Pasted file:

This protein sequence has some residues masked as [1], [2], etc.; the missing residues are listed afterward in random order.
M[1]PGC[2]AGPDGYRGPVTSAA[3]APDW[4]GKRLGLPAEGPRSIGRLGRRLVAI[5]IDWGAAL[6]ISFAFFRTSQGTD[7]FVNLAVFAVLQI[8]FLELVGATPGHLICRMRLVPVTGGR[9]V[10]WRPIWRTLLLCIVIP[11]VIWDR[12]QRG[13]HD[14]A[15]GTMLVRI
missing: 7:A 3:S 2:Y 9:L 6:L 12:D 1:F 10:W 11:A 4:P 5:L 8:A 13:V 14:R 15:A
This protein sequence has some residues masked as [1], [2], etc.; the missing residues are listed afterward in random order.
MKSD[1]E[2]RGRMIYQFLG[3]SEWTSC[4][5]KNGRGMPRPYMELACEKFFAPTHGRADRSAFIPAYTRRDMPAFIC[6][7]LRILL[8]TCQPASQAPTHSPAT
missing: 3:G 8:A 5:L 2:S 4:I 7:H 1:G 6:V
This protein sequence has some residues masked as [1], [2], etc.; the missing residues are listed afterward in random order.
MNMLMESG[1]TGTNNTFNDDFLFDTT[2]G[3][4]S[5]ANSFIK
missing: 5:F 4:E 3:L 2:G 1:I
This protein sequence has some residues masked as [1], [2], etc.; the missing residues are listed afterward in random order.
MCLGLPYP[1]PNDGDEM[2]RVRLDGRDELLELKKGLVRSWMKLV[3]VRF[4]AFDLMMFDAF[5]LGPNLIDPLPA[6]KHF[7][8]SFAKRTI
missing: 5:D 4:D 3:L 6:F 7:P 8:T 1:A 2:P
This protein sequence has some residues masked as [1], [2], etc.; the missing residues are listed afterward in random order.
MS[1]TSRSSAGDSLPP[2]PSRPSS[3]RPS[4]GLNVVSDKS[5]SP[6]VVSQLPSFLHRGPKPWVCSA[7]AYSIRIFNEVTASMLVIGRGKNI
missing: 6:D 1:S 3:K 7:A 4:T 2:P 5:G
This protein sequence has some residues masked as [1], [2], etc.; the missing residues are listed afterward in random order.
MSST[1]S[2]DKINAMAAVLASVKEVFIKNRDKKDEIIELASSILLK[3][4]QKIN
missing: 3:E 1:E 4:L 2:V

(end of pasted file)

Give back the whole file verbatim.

This protein sequence has some residues masked as [1], [2], etc.; the missing residues are listed afterward in random order.
M[1]PGC[2]AGPDGYRGPVTSAA[3]APDW[4]GKRLGLPAEGPRSIGRLGRRLVAI[5]IDWGAAL[6]ISFAFFRTSQGTD[7]FVNLAVFAVLQI[8]FLELVGATPGHLICRMRLVPVTGGR[9]V[10]WRPIWRTLLLCIVIP[11]VIWDR[12]QRG[13]HD[14]A[15]GTMLVRI
missing: 7:A 3:S 2:Y 9:L 6:L 12:D 1:F 10:W 11:A 4:P 5:L 8:A 13:V 14:R 15:A
This protein sequence has some residues masked as [1], [2], etc.; the missing residues are listed afterward in random order.
MKSD[1]E[2]RGRMIYQFLG[3]SEWTSC[4][5]KNGRGMPRPYMELACEKFFAPTHGRADRSAFIPAYTRRDMPAFIC[6][7]LRILL[8]TCQPASQAPTHSPAT
missing: 3:G 8:A 5:L 2:S 4:I 7:H 1:G 6:V
This protein sequence has some residues masked as [1], [2], etc.; the missing residues are listed afterward in random order.
MNMLMESG[1]TGTNNTFNDDFLFDTT[2]G[3][4]S[5]ANSFIK
missing: 5:F 4:E 3:L 2:G 1:I
This protein sequence has some residues masked as [1], [2], etc.; the missing residues are listed afterward in random order.
MCLGLPYP[1]PNDGDEM[2]RVRLDGRDELLELKKGLVRSWMKLV[3]VRF[4]AFDLMMFDAF[5]LGPNLIDPLPA[6]KHF[7][8]SFAKRTI
missing: 5:D 4:D 3:L 6:F 7:P 8:T 1:A 2:P
This protein sequence has some residues masked as [1], [2], etc.; the missing residues are listed afterward in random order.
MS[1]TSRSSAGDSLPP[2]PSRPSS[3]RPS[4]GLNVVSDKS[5]SP[6]VVSQLPSFLHRGPKPWVCSA[7]AYSIRIFNEVTASMLVIGRGKNI
missing: 6:D 1:S 3:K 7:A 4:T 2:P 5:G
This protein sequence has some residues masked as [1], [2], etc.; the missing residues are listed afterward in random order.
MSST[1]S[2]DKINAMAAVLASVKEVFIKNRDKKDEIIELASSILLK[3][4]QKIN
missing: 3:E 1:E 4:L 2:V